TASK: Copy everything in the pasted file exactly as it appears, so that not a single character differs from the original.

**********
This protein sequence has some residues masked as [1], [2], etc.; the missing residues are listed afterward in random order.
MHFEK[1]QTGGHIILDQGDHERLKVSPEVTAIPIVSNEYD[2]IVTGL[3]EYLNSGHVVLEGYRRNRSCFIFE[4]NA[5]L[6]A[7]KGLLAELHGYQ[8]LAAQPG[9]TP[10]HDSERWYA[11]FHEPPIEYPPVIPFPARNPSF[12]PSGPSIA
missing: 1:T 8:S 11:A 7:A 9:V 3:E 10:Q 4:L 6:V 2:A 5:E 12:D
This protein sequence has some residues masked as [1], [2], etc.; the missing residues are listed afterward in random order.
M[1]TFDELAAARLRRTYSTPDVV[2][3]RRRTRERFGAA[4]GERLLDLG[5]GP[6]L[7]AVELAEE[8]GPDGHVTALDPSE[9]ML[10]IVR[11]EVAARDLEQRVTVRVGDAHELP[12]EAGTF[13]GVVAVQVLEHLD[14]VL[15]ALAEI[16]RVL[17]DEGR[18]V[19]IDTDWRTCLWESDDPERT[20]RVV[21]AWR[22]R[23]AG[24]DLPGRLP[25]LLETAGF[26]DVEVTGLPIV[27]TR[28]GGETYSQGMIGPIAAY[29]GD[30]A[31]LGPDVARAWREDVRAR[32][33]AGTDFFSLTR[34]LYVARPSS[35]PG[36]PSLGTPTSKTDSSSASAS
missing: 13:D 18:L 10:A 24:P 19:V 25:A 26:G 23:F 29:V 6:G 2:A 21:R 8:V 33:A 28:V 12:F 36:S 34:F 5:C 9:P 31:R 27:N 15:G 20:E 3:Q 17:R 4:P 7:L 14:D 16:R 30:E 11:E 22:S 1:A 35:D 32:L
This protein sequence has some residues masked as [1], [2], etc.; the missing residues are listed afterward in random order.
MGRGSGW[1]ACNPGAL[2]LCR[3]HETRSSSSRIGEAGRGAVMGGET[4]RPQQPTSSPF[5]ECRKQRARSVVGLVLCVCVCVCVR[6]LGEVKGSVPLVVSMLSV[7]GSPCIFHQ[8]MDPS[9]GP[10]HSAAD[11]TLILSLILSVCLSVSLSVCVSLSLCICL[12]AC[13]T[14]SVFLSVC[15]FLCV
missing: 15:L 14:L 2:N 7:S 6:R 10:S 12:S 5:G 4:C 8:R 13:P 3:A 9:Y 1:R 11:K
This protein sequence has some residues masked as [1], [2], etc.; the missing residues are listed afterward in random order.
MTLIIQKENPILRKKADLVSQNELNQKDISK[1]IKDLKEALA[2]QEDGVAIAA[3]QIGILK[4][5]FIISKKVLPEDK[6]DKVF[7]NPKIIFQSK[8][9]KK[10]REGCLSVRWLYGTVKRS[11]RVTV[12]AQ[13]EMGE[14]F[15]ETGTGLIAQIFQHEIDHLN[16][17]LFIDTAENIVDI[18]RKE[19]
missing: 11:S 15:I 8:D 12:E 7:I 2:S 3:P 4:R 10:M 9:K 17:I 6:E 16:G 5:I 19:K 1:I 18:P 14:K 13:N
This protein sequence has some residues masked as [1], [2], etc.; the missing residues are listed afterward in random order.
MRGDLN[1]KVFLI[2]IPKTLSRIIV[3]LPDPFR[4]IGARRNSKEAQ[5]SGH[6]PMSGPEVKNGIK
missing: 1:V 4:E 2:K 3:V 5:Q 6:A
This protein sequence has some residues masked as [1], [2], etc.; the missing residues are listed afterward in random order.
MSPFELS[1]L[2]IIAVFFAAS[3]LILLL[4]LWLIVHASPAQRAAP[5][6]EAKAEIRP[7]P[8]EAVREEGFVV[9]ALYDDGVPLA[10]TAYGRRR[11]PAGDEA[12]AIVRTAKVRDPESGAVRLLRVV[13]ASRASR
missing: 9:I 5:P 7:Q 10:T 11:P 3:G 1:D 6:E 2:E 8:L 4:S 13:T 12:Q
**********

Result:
This protein sequence has some residues masked as [1], [2], etc.; the missing residues are listed afterward in random order.
MHFEK[1]QTGGHIILDQGDHERLKVSPEVTAIPIVSNEYD[2]IVTGL[3]EYLNSGHVVLEGYRRNRSCFIFE[4]NA[5]L[6]A[7]KGLLAELHGYQ[8]LAAQPG[9]TP[10]HDSERWYA[11]FHEPPIEYPPVIPFPARNPSF[12]PSGPSIA
missing: 1:T 8:S 11:A 7:A 9:V 3:E 10:Q 4:L 6:V 2:A 5:E 12:D
This protein sequence has some residues masked as [1], [2], etc.; the missing residues are listed afterward in random order.
M[1]TFDELAAARLRRTYSTPDVV[2][3]RRRTRERFGAA[4]GERLLDLG[5]GP[6]L[7]AVELAEE[8]GPDGHVTALDPSE[9]ML[10]IVR[11]EVAARDLEQRVTVRVGDAHELP[12]EAGTF[13]GVVAVQVLEHLD[14]VL[15]ALAEI[16]RVL[17]DEGR[18]V[19]IDTDWRTCLWESDDPERT[20]RVV[21]AWR[22]R[23]AG[24]DLPGRLP[25]LLETAGF[26]DVEVTGLPIV[27]TR[28]GGETYSQGMIGPIAAY[29]GD[30]A[31]LGPDVARAWREDVRAR[32][33]AGTDFFSLTR[34]LYVARPSS[35]PG[36]PSLGTPTSKTDSSSASAS
missing: 13:D 18:L 10:A 24:P 19:V 25:A 26:G 23:F 29:V 6:G 2:A 21:R 8:V 33:A 28:V 12:F 36:S 34:F 5:C 9:P 31:R 27:N 15:G 20:E 3:Q 17:R 4:P 7:L 14:D 16:R 30:E 11:E 22:S 1:A 35:D 32:L
This protein sequence has some residues masked as [1], [2], etc.; the missing residues are listed afterward in random order.
MGRGSGW[1]ACNPGAL[2]LCR[3]HETRSSSSRIGEAGRGAVMGGET[4]RPQQPTSSPF[5]ECRKQRARSVVGLVLCVCVCVCVR[6]LGEVKGSVPLVVSMLSV[7]GSPCIFHQ[8]MDPS[9]GP[10]HSAAD[11]TLILSLILSVCLSVSLSVCVSLSLCICL[12]AC[13]T[14]SVFLSVC[15]FLCV
missing: 15:L 14:L 2:N 7:S 6:R 10:S 12:S 5:G 4:C 8:R 13:P 3:A 9:Y 1:R 11:K
This protein sequence has some residues masked as [1], [2], etc.; the missing residues are listed afterward in random order.
MTLIIQKENPILRKKADLVSQNELNQKDISK[1]IKDLKEALA[2]QEDGVAIAA[3]QIGILK[4][5]FIISKKVLPEDK[6]DKVF[7]NPKIIFQSK[8][9]KK[10]REGCLSVRWLYGTVKRS[11]RVTV[12]AQ[13]EMGE[14]F[15]ETGTGLIAQIFQHEIDHLN[16][17]LFIDTAENIVDI[18]RKE[19]
missing: 11:S 15:I 8:D 12:E 7:I 2:S 3:P 4:R 10:M 9:K 17:I 6:E 16:G 5:I 19:K 1:I 18:P 14:K 13:N
This protein sequence has some residues masked as [1], [2], etc.; the missing residues are listed afterward in random order.
MRGDLN[1]KVFLI[2]IPKTLSRIIV[3]LPDPFR[4]IGARRNSKEAQ[5]SGH[6]PMSGPEVKNGIK
missing: 1:V 4:E 2:K 3:V 5:Q 6:A
This protein sequence has some residues masked as [1], [2], etc.; the missing residues are listed afterward in random order.
MSPFELS[1]L[2]IIAVFFAAS[3]LILLL[4]LWLIVHASPAQRAAP[5][6]EAKAEIRP[7]P[8]EAVREEGFVV[9]ALYDDGVPLA[10]TAYGRRR[11]PAGDEA[12]AIVRTAKVRDPESGAVRLLRVV[13]ASRASR
missing: 9:I 5:P 7:Q 10:T 11:P 3:G 1:D 6:E 2:E 8:L 4:S 13:T 12:Q